If you don't have a couple of hundred pounds to spare, it may be easier to try a home-brew solution commonly known as a cantenna. Yes, that's a high-gain antenna made out of a can, and it's quite easy to make. This lets you focus the usually omni-directional output of your Wi-Fi antenna into a concentrated beam, which can then be received much further away. If you get it right, you can broadcast your signal to a building up to a mile away for the cost of some wire and two connectors.
Again, line of sight is very important, so you need to point it exactly at your PC or laptop's Wi-Fi receiver.
How to make a cantenna
1. Find the right can
To account for the right wavelength, it's important that you choose the best can for the job. Although a lot of people have made their cantennas from Pringles tins, some say that a larger tin like an SMA milk can provides a much better signal. Can diameters of 3-6-inches have provided good results, but everyone who's experimented with this DIY approach agrees that the longer the can, the better the result.
2. Get the right connector
You need an N-type female chassis mount connector, and the appropriate pigtail connector for your wireless card's external antenna connector. The chassis-mount connector will be placed through the side of the can so you can connect the pigtail cable to it, then connect that to your wireless card. You can buy the connectors and cables cheaply from www.solwise.co.uk.
3. Drill the hole in the can
The diameter of the can will determine where you need to drill the hole for the connector. It needs to be positioned a quarter of a wavelength from the base of the can. Luckily, there are calculators that will work this out for you, like the one pictured above from www.turnpoint.net. For example, with a 3.25-inches diameter can, the hole needs to be 2.49-inches from the bottom of the can.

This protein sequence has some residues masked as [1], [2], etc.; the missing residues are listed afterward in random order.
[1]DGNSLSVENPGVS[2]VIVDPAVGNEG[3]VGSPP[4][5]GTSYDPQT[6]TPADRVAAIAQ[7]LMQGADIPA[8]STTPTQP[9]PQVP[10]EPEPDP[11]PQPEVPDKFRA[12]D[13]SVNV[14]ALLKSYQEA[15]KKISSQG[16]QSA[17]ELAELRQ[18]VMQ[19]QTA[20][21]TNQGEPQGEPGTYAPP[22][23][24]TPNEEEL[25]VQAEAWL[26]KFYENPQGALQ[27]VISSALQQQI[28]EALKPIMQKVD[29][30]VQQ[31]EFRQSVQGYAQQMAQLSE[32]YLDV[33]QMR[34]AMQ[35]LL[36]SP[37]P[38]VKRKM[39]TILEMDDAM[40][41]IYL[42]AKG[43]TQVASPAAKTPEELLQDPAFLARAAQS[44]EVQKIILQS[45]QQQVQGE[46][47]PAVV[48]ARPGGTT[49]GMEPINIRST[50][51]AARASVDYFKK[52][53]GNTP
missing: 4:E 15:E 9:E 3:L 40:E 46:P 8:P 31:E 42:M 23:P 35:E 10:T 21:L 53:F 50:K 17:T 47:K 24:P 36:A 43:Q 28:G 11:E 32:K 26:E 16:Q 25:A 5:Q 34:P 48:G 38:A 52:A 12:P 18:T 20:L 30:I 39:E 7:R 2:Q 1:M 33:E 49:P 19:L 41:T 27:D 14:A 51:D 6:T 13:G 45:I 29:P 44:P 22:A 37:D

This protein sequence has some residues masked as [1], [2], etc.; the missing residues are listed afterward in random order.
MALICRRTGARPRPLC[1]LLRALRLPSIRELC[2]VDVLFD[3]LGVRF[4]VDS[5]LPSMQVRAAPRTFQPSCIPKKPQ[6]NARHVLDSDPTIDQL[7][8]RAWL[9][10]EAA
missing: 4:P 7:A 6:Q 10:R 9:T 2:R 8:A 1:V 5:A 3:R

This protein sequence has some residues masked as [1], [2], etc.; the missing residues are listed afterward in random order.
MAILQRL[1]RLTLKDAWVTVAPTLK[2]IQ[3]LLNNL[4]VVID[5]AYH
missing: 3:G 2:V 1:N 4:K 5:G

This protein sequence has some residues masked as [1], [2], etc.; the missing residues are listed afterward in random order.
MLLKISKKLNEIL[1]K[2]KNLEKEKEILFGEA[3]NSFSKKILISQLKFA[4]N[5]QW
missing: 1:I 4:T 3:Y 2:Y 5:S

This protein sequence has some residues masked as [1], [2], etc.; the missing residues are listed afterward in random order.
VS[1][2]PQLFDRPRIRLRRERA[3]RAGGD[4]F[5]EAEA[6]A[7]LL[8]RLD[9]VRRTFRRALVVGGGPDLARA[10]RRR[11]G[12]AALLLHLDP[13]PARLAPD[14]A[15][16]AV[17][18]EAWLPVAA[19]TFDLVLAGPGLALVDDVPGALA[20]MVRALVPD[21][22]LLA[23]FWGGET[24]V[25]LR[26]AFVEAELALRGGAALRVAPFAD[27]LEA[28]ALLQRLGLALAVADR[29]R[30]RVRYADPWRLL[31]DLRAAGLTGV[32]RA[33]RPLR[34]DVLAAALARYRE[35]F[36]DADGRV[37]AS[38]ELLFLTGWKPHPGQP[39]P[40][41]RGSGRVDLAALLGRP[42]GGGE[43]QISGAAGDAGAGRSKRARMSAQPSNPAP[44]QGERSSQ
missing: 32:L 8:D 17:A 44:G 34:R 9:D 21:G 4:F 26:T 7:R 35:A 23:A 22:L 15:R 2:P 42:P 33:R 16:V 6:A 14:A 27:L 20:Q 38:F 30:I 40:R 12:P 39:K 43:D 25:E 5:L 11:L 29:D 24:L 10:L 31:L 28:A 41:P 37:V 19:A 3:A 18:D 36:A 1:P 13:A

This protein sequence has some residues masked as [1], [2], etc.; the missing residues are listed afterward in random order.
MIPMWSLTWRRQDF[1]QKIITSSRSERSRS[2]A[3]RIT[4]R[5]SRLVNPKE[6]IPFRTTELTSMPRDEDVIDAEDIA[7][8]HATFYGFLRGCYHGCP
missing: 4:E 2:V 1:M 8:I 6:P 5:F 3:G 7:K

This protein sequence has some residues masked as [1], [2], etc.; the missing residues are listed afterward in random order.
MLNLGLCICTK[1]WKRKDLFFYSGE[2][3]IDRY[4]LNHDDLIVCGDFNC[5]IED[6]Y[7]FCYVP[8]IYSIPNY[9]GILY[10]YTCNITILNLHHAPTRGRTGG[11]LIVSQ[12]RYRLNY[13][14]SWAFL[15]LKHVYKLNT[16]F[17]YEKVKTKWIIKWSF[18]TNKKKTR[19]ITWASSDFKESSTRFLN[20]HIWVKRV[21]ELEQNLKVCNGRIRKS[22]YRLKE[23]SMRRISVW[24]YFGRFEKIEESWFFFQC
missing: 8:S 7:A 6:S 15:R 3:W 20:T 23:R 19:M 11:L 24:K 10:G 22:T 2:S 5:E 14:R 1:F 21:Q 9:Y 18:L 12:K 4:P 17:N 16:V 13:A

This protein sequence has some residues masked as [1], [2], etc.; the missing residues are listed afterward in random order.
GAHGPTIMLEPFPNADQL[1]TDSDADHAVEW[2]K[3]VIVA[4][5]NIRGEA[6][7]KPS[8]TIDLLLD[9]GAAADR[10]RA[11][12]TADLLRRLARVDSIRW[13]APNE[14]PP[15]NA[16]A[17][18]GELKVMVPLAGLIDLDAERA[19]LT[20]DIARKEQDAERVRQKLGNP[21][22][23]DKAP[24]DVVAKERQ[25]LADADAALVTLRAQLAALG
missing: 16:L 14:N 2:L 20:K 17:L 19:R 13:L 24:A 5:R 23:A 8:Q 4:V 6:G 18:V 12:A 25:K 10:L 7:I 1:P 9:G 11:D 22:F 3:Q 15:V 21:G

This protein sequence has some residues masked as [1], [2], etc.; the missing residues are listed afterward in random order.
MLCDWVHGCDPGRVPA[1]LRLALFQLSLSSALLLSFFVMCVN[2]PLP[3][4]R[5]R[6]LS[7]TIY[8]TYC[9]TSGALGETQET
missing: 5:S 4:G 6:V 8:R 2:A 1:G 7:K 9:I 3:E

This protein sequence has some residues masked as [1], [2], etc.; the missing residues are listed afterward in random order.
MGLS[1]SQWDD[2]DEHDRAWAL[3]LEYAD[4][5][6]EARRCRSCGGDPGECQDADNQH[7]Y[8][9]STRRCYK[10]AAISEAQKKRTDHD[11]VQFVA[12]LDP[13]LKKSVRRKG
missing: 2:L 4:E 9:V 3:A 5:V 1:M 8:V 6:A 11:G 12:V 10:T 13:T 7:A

4. Attach the chassis-mount connector
The hole for the chassis-mount connector has to be as tight a fit as possible, so we recomment drilling the hole slightly smaller than necessary and squeeze the mounting through. This will cause the minimum of interference inside the can. You will also need to solder 1.21-inches of wire to the top of the connector to act as an antenna inside the can.
5. Find a cap
A cap isn't necessary, but if you're mounting your cantenna outside, it will protect it from the elements. SMA milk cans and Pringles tubes come with plastic caps, but you need to check they don't interfere with the microwave rays emitted by your cantenna. To find out, put the cap into a microwave with a cup of water, then blast them for 10 seconds. If the water is warm and the cap is cool, it will work fine.
6. Getting the best signal
Once the chassis mount is in place, it's just a case of attaching the antenna to a suitable tripod or wall, and then pointing it in the direction you want to broadcast your signal. Before fixing it in place, you need to rotate the can to find the best signal strength. It's good to get a friend with a laptop at the other end of the setup who can tell you when the signal is highest.